It is an old schoolhouse where Andrew Wyeth lived and painted nearly all of his major works from 1940 until 2008, the fall before he died. Wyeth's widow turned the building over to the Brandywine River Museum and it's now open for public tours.
"This room was the original school house. The building was built in 1875 to be a schoolhouse in SE PA ," said Christine Podmaniczky, Associate Curator of the Brandywine River Museum.
There is a studio where Andrew Wyeth painted thousands of works. Visitors can see his creative process and they can see how he painted in the tempera style using egg yolks mixed with pigment. It's a room only his family and closest friends have seen.
"One of the things that Andrew Wyeth protected was his privacy and when he painted, his door was normally closed," said Podmaniczky.
Wyeth was greatly influenced by swashbuckling movies. He collected military uniforms and nearly 900 military miniatures. It was in the home's living room that son, Jamie Wyeth, also painted from 1961-1968.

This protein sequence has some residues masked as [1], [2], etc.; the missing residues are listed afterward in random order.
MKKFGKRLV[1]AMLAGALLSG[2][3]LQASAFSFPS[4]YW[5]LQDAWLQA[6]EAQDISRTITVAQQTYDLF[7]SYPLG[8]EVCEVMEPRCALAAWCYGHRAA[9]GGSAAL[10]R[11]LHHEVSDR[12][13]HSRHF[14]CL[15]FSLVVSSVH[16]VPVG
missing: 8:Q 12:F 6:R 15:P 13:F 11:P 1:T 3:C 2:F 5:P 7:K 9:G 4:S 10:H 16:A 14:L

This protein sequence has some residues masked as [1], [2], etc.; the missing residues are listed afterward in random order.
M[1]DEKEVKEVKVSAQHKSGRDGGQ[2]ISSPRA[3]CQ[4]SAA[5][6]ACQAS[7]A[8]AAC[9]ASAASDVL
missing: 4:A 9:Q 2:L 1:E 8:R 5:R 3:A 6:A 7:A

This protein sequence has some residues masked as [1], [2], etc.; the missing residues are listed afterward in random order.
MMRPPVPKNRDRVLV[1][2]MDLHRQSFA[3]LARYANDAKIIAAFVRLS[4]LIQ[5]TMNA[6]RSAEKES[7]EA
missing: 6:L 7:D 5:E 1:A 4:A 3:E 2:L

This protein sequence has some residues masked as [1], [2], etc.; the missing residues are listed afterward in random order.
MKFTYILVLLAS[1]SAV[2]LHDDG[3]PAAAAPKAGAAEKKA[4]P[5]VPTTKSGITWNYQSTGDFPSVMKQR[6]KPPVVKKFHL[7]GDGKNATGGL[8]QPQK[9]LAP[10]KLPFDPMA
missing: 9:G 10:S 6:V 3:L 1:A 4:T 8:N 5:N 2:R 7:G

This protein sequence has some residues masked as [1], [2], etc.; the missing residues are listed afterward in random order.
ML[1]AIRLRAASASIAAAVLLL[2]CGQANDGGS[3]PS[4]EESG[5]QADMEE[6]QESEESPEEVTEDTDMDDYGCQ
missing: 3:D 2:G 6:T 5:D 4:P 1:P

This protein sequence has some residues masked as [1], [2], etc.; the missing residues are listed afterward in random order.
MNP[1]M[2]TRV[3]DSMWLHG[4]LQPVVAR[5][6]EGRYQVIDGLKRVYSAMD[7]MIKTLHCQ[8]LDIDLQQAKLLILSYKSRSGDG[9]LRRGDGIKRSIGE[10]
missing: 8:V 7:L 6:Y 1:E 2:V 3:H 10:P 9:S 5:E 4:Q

"He painted all of his early oil paintings here including his portrait of President Kennedy," said Podmaniczky.
The library is filled with fencing items, books and movie reels…the visuals that fed Andrew Wyeth's creative sense. The kitchen was the heart of family, where Wyeth would hang his new works.
"And this is where friends or family would come in and discuss it where he would show it," added Podmaniczky.
In celebration of the opening of Wyeth's studio, the Brandywine River Museum has an exhibit of works created there.
To tour the home and studio, you need to purchase an advanced timed ticket. For that, go to Brandywine Museum.